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President Trump and Labor Secretary Alex Acosta. Photo: Oliver Contreras - Pool/Getty Images

Nick Geale, the top aide to Labor Secretary Alexander Acosta, is leaving the Trump administration after a clash with White House officials who regarded him as personally difficult and an impediment to President Trump's deregulatory agenda, according to sources with direct knowledge.

Behind the scenes: Senior White House officials — especially within the Domestic Policy Council — have made it clear to Acosta that they're frustrated that, in their view, the Labor Department hasn't been moving quickly or aggressively enough on deregulation. And some have pointed to Geale as the problem. The White House also separately lodged a complaint about Geale.

A source who is close to the president and has direct knowledge of the situation told me: "The pace of change has not been sufficient. [Acosta] tends to be fairly fearful of taking hardline positions. He tends to be solicitous of the unions, often making the argument that that's what the president wants."

  • "The only question in my mind is, is it Nick Geale that's the problem? Or is he just doing his boss' bidding? It's not clear to me that Nick is the only problem. You take your cues from the top."
  • Geale has told Acosta that he will be leaving shortly. A source with direct knowledge told me Geale's departure date is May 31.
  • Geale told me: “We in the administration all want to do what is best for the country. There are lots of passionate people in the administration, and I certainly am one of them. I believe I’ve done a great job in implementing the president’s vision, and I wish everyone good luck in continuing their important work.”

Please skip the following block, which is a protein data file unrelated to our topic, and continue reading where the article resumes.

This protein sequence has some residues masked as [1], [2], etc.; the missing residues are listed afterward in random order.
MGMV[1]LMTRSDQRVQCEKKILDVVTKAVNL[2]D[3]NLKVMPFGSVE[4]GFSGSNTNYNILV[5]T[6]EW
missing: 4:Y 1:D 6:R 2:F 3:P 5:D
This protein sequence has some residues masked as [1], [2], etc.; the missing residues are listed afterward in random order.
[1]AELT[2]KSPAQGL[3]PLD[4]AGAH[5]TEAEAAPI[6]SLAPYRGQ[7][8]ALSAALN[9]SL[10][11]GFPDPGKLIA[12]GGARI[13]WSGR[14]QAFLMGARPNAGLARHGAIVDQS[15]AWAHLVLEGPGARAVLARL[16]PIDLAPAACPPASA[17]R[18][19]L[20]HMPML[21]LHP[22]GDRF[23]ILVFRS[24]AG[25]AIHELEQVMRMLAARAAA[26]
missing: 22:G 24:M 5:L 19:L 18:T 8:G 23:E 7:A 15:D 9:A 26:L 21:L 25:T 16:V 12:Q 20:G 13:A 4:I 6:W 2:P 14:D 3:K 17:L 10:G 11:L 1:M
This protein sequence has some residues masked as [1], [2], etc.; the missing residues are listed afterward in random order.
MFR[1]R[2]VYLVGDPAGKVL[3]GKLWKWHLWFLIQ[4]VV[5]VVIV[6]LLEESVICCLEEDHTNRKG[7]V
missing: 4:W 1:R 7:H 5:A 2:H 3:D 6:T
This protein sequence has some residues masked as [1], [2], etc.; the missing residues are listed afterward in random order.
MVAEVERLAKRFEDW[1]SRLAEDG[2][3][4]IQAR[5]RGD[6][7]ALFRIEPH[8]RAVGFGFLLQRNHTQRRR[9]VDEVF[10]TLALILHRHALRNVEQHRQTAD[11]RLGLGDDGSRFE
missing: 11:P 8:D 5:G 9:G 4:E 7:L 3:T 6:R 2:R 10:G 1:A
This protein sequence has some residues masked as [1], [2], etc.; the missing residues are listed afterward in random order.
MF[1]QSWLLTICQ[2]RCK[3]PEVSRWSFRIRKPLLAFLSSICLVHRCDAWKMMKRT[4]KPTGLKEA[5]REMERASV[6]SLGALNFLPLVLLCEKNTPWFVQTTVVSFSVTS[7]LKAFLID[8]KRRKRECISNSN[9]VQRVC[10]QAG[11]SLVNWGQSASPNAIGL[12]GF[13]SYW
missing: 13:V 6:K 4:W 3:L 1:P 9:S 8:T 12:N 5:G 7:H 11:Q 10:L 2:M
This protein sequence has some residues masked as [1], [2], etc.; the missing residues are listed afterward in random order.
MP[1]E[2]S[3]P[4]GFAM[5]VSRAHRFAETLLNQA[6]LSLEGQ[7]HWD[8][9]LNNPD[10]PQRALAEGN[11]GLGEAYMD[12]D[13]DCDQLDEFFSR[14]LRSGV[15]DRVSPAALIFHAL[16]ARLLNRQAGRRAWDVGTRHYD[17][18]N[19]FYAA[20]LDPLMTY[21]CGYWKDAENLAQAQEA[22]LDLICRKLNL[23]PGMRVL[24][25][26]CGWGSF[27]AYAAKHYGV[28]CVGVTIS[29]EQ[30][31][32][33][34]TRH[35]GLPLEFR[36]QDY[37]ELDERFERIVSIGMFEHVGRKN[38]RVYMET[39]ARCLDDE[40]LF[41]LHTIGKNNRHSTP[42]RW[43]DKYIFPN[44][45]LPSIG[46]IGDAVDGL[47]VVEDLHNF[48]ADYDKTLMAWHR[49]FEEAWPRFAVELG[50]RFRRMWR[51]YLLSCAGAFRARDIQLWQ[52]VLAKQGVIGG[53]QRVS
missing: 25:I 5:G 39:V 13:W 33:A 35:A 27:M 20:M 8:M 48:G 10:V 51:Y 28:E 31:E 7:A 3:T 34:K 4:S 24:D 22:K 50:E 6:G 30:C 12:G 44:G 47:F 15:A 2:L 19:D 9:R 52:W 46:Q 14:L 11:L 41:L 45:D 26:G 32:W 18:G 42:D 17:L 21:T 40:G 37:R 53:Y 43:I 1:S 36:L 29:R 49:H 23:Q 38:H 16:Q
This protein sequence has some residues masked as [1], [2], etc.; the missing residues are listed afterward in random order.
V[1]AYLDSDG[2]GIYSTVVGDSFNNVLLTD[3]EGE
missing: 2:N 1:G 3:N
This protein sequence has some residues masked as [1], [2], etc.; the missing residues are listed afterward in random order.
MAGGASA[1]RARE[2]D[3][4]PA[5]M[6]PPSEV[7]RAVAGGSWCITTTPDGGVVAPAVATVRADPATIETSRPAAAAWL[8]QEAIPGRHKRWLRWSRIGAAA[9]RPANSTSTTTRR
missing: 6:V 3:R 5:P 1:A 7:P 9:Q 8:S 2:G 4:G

A Labor Department spokesperson defended the department against White House accusations that it had been slow on deregulation.

  • "The U.S. Department of Labor had $3.28 billion in deregulatory savings in FY 2018 — the second most in the administration," the spokesperson said. "Even more actions like the current rules-making on overtime, joint employer and regular rate are in process."
  • "Nick Geale plays an important role in these efforts. The Department of Labor will continue to work aligned with presidential priorities."

Context: The White House's frustrations with Acosta's Labor Department are not new. Bloomberg Law describes the clashes and philosophical disagreements between the White House and the Labor Department exhaustively in this article. They boil down to a view among conservative White House officials that Acosta hasn't cracked down hard enough against unions and has been too cautious to implement deregulatory policies that might spark an uproar on Capitol Hill.

  • But, but: Two sources familiar with the situation told me that while White House officials had been frustrated for months with what they perceived as Acosta's unwillingness to aggressively deregulate, they think Acosta has shown signs of improvement over the past six months.

Go deeper

Merrick Garland: Domestic terror is "still with us"

Photo: Kevin Dietsch/UPI/Bloomberg via Getty Images

In his first major speech, Attorney General Merrick Garland warned the nation Monday to remain vigilant against the rising threat of domestic extremism.

Why it matters: Domestic terrorism poses an "elevated threat" to the nation this year, according to U.S. intelligence. Garland has already pledged to crack down on violence linked to white supremacists and right-wing militia groups.

Updated 2 hours ago - Politics & Policy

"Believe your eyes": Prosecutors make closing arguments in Chauvin trial

Steve Schleicher, an attorney for the prosecution in Derek Chauvin's trial, began closing arguments on Monday by describing in detail George Floyd's last moments — crying out for help and surrounded by strangers, as Chauvin pressed his knee into Floyd for nine minutes and 29 seconds.

Why it matters: The jury's verdict in Chauvin's murder trial, seen by advocates as one of the most crucial civil rights cases in decades, will reverberate across the country and have major implications in the fight for racial justice.